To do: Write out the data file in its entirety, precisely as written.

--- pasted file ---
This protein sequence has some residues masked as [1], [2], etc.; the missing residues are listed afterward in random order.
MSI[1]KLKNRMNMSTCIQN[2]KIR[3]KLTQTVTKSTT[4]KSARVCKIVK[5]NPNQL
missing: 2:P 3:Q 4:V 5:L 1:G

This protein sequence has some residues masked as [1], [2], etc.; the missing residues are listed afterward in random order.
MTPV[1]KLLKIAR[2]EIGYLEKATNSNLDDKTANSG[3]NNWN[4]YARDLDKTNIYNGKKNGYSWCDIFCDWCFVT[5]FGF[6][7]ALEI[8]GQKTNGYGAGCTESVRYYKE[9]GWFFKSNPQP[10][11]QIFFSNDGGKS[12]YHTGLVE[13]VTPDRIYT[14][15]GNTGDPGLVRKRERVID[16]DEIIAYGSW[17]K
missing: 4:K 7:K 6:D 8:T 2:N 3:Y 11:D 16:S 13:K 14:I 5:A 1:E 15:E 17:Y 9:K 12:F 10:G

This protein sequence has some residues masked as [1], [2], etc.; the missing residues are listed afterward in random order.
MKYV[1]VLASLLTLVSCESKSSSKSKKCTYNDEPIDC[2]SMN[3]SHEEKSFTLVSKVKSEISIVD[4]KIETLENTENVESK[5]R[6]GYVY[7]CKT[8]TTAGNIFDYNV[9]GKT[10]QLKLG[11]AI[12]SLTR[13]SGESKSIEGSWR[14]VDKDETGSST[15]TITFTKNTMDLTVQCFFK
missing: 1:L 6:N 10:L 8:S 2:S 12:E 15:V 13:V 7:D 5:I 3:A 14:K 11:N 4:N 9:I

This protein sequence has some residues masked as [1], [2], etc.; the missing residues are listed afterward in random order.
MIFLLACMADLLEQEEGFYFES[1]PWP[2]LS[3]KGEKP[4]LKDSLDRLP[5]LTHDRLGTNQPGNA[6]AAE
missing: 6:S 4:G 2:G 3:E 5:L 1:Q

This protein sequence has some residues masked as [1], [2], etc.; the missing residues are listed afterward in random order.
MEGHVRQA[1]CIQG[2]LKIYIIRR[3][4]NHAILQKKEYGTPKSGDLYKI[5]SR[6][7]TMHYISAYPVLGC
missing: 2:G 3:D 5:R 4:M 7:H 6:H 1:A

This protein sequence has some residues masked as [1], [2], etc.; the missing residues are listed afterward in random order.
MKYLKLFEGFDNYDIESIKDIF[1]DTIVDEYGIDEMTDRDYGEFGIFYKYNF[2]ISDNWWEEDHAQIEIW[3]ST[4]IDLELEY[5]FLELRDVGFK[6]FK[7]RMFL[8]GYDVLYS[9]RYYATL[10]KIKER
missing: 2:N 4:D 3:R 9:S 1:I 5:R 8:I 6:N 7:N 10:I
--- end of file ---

This protein sequence has some residues masked as [1], [2], etc.; the missing residues are listed afterward in random order.
MSI[1]KLKNRMNMSTCIQN[2]KIR[3]KLTQTVTKSTT[4]KSARVCKIVK[5]NPNQL
missing: 2:P 3:Q 4:V 5:L 1:G

This protein sequence has some residues masked as [1], [2], etc.; the missing residues are listed afterward in random order.
MTPV[1]KLLKIAR[2]EIGYLEKATNSNLDDKTANSG[3]NNWN[4]YARDLDKTNIYNGKKNGYSWCDIFCDWCFVT[5]FGF[6][7]ALEI[8]GQKTNGYGAGCTESVRYYKE[9]GWFFKSNPQP[10][11]QIFFSNDGGKS[12]YHTGLVE[13]VTPDRIYT[14][15]GNTGDPGLVRKRERVID[16]DEIIAYGSW[17]K
missing: 4:K 7:K 6:D 8:T 2:N 3:Y 11:D 16:S 13:K 14:I 5:A 1:E 15:E 17:Y 9:K 12:F 10:G

This protein sequence has some residues masked as [1], [2], etc.; the missing residues are listed afterward in random order.
MKYV[1]VLASLLTLVSCESKSSSKSKKCTYNDEPIDC[2]SMN[3]SHEEKSFTLVSKVKSEISIVD[4]KIETLENTENVESK[5]R[6]GYVY[7]CKT[8]TTAGNIFDYNV[9]GKT[10]QLKLG[11]AI[12]SLTR[13]SGESKSIEGSWR[14]VDKDETGSST[15]TITFTKNTMDLTVQCFFK
missing: 1:L 6:N 10:L 8:S 2:S 12:E 15:V 13:V 7:D 5:I 3:A 14:K 11:N 4:N 9:I

This protein sequence has some residues masked as [1], [2], etc.; the missing residues are listed afterward in random order.
MIFLLACMADLLEQEEGFYFES[1]PWP[2]LS[3]KGEKP[4]LKDSLDRLP[5]LTHDRLGTNQPGNA[6]AAE
missing: 6:S 4:G 2:G 3:E 5:L 1:Q

This protein sequence has some residues masked as [1], [2], etc.; the missing residues are listed afterward in random order.
MEGHVRQA[1]CIQG[2]LKIYIIRR[3][4]NHAILQKKEYGTPKSGDLYKI[5]SR[6][7]TMHYISAYPVLGC
missing: 2:G 3:D 5:R 4:M 7:H 6:H 1:A

This protein sequence has some residues masked as [1], [2], etc.; the missing residues are listed afterward in random order.
MKYLKLFEGFDNYDIESIKDIF[1]DTIVDEYGIDEMTDRDYGEFGIFYKYNF[2]ISDNWWEEDHAQIEIW[3]ST[4]IDLELEY[5]FLELRDVGFK[6]FK[7]RMFL[8]GYDVLYS[9]RYYATL[10]KIKER
missing: 2:N 4:D 3:R 9:S 1:I 5:R 8:I 6:N 7:N 10:I